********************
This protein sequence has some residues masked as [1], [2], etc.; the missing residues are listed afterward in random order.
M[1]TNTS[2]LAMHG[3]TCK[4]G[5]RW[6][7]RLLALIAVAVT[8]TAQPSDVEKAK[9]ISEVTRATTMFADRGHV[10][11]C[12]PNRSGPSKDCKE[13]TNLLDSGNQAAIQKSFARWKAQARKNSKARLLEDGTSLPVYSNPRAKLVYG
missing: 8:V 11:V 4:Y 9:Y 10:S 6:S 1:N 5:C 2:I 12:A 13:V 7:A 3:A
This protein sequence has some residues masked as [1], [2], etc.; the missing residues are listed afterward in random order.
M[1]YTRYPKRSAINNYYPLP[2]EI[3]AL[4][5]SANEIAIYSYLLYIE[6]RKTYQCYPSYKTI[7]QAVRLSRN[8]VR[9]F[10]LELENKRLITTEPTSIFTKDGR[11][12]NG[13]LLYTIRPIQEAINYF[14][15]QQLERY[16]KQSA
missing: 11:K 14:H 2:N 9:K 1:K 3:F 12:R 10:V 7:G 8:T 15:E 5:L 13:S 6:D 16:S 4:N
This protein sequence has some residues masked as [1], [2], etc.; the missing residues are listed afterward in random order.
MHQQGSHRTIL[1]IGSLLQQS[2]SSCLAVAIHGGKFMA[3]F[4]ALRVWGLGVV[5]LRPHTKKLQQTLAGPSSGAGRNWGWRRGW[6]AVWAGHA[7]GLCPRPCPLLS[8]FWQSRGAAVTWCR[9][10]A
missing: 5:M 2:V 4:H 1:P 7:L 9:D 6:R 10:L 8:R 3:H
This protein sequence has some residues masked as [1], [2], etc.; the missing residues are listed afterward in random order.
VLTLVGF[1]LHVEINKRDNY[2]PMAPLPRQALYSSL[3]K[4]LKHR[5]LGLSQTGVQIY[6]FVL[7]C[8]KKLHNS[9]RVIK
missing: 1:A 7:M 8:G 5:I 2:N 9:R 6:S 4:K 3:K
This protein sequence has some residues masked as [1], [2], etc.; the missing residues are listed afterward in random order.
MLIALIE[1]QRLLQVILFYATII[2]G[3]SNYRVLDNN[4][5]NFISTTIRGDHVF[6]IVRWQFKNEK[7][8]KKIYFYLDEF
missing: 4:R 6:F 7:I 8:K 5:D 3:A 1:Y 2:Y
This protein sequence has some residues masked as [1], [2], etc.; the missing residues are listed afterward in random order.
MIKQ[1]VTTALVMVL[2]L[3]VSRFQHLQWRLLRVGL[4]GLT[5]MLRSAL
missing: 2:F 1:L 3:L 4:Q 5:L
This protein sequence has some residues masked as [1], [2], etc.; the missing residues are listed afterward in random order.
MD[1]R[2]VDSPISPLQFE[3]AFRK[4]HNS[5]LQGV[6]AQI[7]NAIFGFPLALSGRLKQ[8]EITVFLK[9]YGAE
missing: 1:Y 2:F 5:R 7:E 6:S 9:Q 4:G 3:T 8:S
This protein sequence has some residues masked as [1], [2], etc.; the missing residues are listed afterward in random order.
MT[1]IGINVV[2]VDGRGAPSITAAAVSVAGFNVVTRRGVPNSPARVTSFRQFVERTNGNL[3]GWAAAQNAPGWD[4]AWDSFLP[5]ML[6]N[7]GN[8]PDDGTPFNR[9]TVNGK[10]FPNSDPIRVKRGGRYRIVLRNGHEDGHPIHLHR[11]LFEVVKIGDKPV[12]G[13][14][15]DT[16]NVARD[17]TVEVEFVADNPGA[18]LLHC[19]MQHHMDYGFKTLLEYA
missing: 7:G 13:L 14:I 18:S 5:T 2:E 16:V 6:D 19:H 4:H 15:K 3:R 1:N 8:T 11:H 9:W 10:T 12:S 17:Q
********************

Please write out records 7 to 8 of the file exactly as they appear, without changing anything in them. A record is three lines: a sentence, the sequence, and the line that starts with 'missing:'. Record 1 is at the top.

This protein sequence has some residues masked as [1], [2], etc.; the missing residues are listed afterward in random order.
MD[1]R[2]VDSPISPLQFE[3]AFRK[4]HNS[5]LQGV[6]AQI[7]NAIFGFPLALSGRLKQ[8]EITVFLK[9]YGAE
missing: 1:Y 2:F 5:R 7:E 6:S 9:Q 4:G 3:T 8:S
This protein sequence has some residues masked as [1], [2], etc.; the missing residues are listed afterward in random order.
MT[1]IGINVV[2]VDGRGAPSITAAAVSVAGFNVVTRRGVPNSPARVTSFRQFVERTNGNL[3]GWAAAQNAPGWD[4]AWDSFLP[5]ML[6]N[7]GN[8]PDDGTPFNR[9]TVNGK[10]FPNSDPIRVKRGGRYRIVLRNGHEDGHPIHLHR[11]LFEVVKIGDKPV[12]G[13][14][15]DT[16]NVARD[17]TVEVEFVADNPGA[18]LLHC[19]MQHHMDYGFKTLLEYA
missing: 7:G 13:L 14:I 18:S 5:T 2:E 16:V 6:D 19:H 4:H 15:K 3:R 1:N 8:T 11:H 9:W 10:T 12:S 17:Q